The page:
Wednesday, March 2, 2016


Dominion Of Misery
label: Unique Leader
release: 26 February 2016
Years ago this publication received the band's first EP simply titled "Omnihility" (2010), which was a very impressive early work showing the high level of commitment to playing technical brutal death metal. As the years have passed the band continues on chosen the path, taking the sound in slightly different directions while staying close to the promise that they made with said EP. Three albums in, I feel like they are really getting more comfortable, more secure in their craft. The music still is blazing fast blasting mania like there's no tomorrow, but the band sounds less afraid, less concerned with the goal of being the fastest, most brutal band that has ever existed. They play metal at warp speed, but earlier in the history of the band you would have been forgiven for thinking that Omnihility wanted to beat up Origin and take their lunch money.
Now the band is showing that they write songs that are a bit easier to understand. You don't have to have an advanced degree from the University of Technical Metal to get the songs. It's not easy being Omnihility. You can play fast and do all that tech-metal 24/7, but can you write songs that people can remember? Even though Omnihility has not changed its style, there is--dare I say it?!--a vibe that the songs can be assimilated more easily. I would tell you this. I know that the terms "tech-metal" often means bands trying to combine jazz with metal, emo with metal, core with metal and other combinations that some headbangers really hate. This band is not anything like that. It's real metal, intense, skillfully-played blasting metal. The first listen will sound eye-blindingly fast, as usual, but repeated listens will show some segments of catchier riffs, a bit of melody, some moments of breathing room, and other traits that demonstrate that the band means business, that they are aware that the objective is to have good songs. Showmanship is great and all, but I want songs, too.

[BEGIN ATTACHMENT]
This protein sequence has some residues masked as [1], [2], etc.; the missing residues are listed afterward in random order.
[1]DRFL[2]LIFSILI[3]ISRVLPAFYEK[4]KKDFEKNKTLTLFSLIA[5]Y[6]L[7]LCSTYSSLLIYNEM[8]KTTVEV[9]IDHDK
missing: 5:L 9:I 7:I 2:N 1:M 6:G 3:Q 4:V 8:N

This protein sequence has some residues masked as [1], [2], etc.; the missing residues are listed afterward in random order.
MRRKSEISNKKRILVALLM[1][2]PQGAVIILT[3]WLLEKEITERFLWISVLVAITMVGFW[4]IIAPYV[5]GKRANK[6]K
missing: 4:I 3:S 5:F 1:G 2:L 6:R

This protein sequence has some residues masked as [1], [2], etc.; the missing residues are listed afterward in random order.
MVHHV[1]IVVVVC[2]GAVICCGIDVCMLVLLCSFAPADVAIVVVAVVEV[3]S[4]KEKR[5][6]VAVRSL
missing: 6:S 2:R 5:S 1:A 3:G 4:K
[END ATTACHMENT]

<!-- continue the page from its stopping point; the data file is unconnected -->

The album sounds professional and clear. I feel like the album sounds like a rather accurate picture of what the band can do, that they can play this material live and pull it off. It's not a messy recording with all types of samples, spoken parts, robotic voices, industrial tomfoolery and other nonsense. Of course, the vocals are low and gruff, and there is not much in the way of variety on that score. The vocals kind of appear as another form of percussion, not as the centerpiece of the band as it is in more traditional forms of metal. Many people seem to consider Origin the kings of this style, and I am not here to get into arguments about those issues. However, there are other bands that are working hard at making recordings that reflect a serious commitment, a desire to do recordings that can go toe to toe with the top dogs of the genre. Omnihility is a fine, fine example of the some of the best that this genre has to offer to fanatics into the more serious forms of extremity and dexterity in this particular craft.

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